(EventLog=Application OR EventLog=System) AND ( OR OR

Similarly, this other query will bring back % CPU Time only for the selected two machines

CounterName=”% Processor Time”  AND InstanceName=”_Total” AND ( OR

and so forth.


Now, it should be enough with Boolean operators.

Let’s look at something else: with datetime and numeric fields, you can also search for values GREATER THAN, LESSER THAN OR EQUAL, etc – we use the simple operators  >, < , >=, <= , != for this.

For example I can query a specific event log for just a specific period of time, i.e. the last 24 hours can be expressed with the mnemonic expression below

EventLog=System TimeGenerated>NOW-24HOURS

Sure, you can also control the time interval graphically, and most times you might want to do that,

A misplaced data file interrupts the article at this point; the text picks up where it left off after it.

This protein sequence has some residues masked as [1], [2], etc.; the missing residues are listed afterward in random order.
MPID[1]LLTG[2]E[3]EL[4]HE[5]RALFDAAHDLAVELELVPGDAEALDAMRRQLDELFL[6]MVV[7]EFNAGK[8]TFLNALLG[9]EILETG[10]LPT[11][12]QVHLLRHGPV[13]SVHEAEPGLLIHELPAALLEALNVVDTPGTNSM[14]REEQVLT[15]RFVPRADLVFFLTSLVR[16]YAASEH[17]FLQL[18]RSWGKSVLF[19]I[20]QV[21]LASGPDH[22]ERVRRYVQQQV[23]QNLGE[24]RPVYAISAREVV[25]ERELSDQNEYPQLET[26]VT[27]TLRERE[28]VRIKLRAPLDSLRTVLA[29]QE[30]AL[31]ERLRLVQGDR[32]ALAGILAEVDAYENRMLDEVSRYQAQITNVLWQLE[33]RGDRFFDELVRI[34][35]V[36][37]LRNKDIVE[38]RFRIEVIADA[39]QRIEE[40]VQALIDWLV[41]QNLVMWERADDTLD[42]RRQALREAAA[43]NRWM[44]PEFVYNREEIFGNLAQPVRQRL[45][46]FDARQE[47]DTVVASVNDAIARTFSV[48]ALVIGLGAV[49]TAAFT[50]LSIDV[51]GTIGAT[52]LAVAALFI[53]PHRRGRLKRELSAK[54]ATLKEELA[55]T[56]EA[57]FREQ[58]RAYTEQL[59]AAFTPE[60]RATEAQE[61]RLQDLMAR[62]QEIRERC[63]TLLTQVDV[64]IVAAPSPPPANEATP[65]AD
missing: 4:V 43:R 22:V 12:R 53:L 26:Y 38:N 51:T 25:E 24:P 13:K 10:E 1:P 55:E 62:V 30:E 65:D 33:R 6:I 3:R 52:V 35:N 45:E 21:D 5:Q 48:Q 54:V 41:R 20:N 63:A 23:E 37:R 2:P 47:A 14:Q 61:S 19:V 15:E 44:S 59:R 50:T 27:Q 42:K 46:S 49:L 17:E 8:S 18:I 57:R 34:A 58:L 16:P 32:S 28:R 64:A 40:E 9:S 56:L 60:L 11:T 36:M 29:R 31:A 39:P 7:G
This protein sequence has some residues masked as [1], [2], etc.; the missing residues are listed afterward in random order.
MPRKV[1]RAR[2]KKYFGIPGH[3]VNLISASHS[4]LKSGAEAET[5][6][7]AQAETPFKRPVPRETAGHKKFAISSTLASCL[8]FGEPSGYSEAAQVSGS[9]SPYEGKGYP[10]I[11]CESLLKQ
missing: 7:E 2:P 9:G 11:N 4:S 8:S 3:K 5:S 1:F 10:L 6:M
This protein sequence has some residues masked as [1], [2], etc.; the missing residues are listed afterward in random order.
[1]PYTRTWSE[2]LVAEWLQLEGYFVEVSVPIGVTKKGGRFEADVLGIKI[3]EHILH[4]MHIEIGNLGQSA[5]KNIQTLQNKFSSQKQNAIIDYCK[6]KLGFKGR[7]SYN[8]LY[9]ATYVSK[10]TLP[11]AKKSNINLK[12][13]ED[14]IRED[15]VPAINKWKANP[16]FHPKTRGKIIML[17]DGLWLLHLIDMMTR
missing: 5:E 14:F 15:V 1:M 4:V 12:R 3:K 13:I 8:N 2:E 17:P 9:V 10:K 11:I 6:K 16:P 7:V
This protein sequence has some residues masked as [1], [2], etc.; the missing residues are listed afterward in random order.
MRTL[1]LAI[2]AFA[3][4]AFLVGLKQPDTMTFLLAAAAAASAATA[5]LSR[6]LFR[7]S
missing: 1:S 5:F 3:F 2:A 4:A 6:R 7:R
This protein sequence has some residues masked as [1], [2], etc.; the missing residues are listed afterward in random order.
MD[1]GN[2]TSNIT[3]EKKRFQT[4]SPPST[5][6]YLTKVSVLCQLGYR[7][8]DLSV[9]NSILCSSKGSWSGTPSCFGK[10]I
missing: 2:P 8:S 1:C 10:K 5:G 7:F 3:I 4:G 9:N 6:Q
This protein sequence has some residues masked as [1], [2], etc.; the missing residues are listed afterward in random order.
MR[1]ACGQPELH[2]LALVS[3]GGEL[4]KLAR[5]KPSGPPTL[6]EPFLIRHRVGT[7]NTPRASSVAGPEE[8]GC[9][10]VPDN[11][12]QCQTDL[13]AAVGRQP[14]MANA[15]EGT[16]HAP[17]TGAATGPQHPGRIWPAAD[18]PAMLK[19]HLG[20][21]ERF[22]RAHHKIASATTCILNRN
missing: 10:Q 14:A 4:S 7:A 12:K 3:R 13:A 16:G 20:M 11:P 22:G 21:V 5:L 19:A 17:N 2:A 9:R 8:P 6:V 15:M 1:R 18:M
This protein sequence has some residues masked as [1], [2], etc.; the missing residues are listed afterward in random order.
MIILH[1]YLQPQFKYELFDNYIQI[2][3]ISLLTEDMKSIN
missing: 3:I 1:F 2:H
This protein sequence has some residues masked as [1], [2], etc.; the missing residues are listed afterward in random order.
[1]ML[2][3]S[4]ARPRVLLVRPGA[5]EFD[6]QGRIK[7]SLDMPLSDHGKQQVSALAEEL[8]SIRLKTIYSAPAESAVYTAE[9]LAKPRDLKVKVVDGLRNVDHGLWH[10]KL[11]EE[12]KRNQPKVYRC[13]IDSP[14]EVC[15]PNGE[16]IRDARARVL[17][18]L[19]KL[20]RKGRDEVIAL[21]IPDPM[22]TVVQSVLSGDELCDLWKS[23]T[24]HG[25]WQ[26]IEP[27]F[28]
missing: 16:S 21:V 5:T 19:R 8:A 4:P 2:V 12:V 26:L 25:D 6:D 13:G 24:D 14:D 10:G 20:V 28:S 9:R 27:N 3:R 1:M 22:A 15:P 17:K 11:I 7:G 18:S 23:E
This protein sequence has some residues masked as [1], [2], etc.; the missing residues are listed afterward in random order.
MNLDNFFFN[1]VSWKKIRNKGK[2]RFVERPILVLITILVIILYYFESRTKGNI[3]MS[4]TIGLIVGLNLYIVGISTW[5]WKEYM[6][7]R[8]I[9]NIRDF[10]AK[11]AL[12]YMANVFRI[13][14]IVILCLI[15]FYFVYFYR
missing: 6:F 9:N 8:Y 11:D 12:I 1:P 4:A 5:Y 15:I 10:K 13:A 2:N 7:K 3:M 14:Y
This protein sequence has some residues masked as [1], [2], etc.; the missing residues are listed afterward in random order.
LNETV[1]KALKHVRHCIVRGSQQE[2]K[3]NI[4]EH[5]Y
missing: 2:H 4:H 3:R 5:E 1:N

Time Controls and Selectors in System Center Advisor Search

but there are advantages about including a time filter right into the query:

  1. it works great with dashboards where you can override the time for each tile this way, regardless of the ‘global’ time selector on the dashboard page (Stas already described why this is useful)
  2. it will be great once we have scheduling of queries to use in a monitoring fashion to periodically ‘keep an eye’ on certain things or KPI’s

When filtering by time, keep in mind that you get results for the INTERSECTION of the two time windows: the one specified in the UI (S1) and the one specified in the query (S2).


This means, if the time windows don’t intersect (i.e. UX is asking for ‘this week’ and the query is asking for ‘last week’) then there is no intersection and you get no results.